- Project: POWER (Promoting Opportunities for Women's Economic Empowerment in Rural Africa)
- Goal: To increase financial inclusion for 480,000 individuals and their families
- Target group: Poor, food insecure households in rural areas, with a focus on women and adolescent girls
- Where: Burundi, Côte d'Ivoire, Ethiopia and Rwanda
- Duration: 2014-2017 (4 years)
The poorest households in the rural areas of Burundi, Côte d’Ivoire, Ethiopia and Rwanda are significantly excluded from financial services. Gender inequalities in these areas mean that women are the most excluded and most vulnerable and cannot access even the most basic financial services, such as a savings account or a small loan. Without access to education, training, or the ability to save money, it is impossible for women to lift themselves out of poverty.
What CARE is Doing
CARE is working with women and adolescent girls in poor, rural communities to help them form savings groups, to provide financial education and to open access to financial institutions. Savings groups, also known as Village Savings and Loan Associations (VSLAs), are groups of community members, usually women, who contribute small amounts to group savings monthly. The group then lends to a group member so she can start a business, access education, or purchase food for her family. She then pays the loan back with a manageable amount of interest and the savings continue to grow. VSLAs provide basic savings and credit services for women that financial institutions currently don’t offer. These savings groups also allow women to share skills and advice, start trainings on gender equality, and learn about managing household finances and business management, among other things.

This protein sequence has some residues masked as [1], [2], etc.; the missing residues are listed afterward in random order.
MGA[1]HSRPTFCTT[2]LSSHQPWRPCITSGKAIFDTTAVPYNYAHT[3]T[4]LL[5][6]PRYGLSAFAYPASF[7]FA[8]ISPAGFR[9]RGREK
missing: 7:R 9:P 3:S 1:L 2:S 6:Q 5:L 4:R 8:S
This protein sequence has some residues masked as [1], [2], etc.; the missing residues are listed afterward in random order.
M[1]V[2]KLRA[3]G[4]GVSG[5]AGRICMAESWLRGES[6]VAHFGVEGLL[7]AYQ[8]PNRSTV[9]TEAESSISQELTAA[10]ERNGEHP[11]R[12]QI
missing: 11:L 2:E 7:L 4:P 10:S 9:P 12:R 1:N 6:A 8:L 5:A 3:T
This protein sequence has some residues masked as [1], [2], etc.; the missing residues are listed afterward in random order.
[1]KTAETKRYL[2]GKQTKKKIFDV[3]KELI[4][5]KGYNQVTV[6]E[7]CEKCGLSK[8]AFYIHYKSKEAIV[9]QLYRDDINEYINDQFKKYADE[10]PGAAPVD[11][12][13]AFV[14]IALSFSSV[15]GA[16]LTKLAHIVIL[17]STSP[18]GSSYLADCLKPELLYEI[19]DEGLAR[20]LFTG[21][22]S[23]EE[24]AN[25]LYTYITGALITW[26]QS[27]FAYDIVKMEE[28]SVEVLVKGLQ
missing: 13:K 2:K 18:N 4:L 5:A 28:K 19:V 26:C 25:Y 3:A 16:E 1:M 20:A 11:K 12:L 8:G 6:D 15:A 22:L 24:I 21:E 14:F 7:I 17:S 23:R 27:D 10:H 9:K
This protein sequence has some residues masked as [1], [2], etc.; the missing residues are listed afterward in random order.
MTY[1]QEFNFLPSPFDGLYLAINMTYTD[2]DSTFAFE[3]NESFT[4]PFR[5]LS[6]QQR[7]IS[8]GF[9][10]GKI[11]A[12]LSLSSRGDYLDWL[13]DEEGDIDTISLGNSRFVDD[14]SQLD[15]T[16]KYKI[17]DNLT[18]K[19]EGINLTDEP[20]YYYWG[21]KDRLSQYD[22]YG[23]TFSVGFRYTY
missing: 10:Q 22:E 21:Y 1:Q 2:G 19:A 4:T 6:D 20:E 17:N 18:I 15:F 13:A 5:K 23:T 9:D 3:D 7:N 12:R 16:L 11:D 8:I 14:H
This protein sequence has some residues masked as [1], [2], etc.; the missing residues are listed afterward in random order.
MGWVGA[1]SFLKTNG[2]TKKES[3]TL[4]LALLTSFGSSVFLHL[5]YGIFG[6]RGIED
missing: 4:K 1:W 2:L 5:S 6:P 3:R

CARE also works with financial institutions to develop simple financial products and services appropriate to the needs of savings groups and individual group members. By linking to financial institutions, savings groups and members have a safe place to store their savings and can access higher loan amounts than would have been possible otherwise, leading to further financial independence.
- CARE is developing scalable and replicable models for banks and micro-finance institutions to link with VSLAs
- Over 300,000 new VSLA members (40% living below the poverty line, 70% being women)
- Over 205,000 VSLA members linked to a formal financial institutions
- Over 440,000 VSLA members have increased financial literacy levels
- VSLA members are using financial services to diversify and enhance their livelihood options